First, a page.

Infrastructure is the fundamental facilities and systems serving a country, city, or other area, including the services and facilities necessary for its economy to function. Infrastructure is composed of public and private physical improvements such as roads, railways, bridges, tunnels, water supply, sewers, electrical grids, and telecommunications (including Internet connectivity and broadband speeds). In general, it has also been defined as “the physical components of interrelated systems providing commodities and services essential to enable, sustain, or enhance societal living conditions”.
There are two general types of ways to view infrastructure, hard or soft. Hard infrastructure refers to the physical networks necessary for the functioning of a modern industry. This includes roads, bridges, railways, etc. Soft infrastructure refers to all the institutions that maintain the economic, health, social, and cultural standards of a country. This includes educational programs, official statistics, parks and recreational facilities, law enforcement agencies, and emergency services.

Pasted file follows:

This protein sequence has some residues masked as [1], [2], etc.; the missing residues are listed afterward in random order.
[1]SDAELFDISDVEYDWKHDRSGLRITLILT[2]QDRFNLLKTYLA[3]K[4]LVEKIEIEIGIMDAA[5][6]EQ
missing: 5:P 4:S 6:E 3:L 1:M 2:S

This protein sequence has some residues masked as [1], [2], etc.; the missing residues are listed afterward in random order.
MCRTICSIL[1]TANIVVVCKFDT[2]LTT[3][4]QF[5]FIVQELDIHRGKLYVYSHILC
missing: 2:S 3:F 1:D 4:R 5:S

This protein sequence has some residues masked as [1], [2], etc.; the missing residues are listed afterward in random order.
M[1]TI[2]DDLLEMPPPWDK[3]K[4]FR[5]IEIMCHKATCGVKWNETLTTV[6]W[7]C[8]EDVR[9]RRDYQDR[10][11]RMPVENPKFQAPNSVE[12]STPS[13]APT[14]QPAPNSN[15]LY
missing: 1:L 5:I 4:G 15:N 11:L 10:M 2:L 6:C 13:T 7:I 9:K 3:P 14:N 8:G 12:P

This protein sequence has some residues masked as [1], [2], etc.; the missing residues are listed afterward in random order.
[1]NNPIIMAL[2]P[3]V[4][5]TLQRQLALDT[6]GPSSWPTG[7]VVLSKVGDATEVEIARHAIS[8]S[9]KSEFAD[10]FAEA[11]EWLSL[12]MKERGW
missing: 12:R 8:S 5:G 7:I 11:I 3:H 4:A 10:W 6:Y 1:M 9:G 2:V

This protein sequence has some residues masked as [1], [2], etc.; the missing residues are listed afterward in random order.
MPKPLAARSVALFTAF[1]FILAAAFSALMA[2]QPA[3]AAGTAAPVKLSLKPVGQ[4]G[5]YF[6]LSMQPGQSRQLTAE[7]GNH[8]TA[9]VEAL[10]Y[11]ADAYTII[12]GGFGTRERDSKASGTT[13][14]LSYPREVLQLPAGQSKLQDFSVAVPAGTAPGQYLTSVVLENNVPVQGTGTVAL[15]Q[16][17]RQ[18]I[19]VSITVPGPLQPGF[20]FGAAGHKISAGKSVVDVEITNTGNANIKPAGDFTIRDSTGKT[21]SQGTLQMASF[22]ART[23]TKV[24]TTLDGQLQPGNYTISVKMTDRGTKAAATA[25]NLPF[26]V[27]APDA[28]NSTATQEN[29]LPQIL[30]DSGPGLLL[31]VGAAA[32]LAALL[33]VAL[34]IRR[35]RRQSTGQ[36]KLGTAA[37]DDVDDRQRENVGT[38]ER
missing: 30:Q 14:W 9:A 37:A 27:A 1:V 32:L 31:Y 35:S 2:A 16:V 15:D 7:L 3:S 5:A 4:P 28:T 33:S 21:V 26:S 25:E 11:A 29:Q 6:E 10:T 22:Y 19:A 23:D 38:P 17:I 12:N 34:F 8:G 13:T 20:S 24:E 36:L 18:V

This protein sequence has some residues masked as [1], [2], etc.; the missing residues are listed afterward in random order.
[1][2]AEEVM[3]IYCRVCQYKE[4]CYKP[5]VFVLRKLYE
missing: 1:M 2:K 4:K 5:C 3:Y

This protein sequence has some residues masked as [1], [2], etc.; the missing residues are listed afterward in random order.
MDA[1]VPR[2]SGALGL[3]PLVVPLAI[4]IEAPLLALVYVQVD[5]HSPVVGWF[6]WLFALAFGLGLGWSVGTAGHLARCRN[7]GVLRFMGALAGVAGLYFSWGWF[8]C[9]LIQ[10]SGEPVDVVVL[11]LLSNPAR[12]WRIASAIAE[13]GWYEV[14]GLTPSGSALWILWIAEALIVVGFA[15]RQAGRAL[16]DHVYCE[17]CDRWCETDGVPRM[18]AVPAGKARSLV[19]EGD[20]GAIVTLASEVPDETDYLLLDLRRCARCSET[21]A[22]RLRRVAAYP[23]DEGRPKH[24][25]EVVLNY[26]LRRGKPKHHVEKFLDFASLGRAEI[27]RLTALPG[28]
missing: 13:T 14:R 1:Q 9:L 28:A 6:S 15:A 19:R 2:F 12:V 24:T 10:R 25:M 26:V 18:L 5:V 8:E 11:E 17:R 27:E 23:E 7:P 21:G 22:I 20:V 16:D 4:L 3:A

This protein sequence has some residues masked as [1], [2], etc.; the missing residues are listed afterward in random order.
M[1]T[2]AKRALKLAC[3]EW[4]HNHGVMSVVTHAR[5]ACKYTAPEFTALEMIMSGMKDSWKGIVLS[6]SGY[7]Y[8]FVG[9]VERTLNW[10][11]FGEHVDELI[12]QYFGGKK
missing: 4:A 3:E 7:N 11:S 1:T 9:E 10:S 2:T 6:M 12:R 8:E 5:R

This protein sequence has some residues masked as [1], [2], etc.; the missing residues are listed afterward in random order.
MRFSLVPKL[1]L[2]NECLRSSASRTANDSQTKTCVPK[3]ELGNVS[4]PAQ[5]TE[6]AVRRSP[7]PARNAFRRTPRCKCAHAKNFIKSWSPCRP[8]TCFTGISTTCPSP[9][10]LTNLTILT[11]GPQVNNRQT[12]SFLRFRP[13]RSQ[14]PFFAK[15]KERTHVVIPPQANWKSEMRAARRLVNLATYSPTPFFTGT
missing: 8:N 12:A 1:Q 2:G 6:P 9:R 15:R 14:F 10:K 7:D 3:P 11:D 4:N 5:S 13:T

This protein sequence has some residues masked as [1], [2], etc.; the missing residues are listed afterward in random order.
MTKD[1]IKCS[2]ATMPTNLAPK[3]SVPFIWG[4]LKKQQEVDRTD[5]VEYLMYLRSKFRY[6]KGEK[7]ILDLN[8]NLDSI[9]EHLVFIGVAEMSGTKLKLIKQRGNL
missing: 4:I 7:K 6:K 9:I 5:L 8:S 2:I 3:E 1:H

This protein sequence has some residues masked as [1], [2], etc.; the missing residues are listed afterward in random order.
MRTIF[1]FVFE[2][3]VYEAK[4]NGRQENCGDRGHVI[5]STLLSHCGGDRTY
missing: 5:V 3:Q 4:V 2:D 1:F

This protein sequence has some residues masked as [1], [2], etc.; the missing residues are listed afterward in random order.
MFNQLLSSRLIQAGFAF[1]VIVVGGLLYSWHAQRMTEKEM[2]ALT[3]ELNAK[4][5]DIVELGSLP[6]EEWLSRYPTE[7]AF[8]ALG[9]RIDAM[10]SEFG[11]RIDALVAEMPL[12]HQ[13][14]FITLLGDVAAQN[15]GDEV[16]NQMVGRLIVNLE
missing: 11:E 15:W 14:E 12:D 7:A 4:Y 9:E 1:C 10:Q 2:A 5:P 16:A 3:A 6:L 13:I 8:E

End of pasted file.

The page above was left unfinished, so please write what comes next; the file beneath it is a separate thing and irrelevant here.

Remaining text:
Infrastructure is the term for the basic physical systems of a business or nation—transportation, communication, sewage, water, and electric systems are all examples of infrastructure. These systems tend to be high-cost investments and are vital to a country’s economic development and prosperity. Projects related to infrastructure improvements may be funded publicly, privately, or through public-private partnerships. In economic terms infrastructure often involves the production of public goods or production processes that support natural monopolies.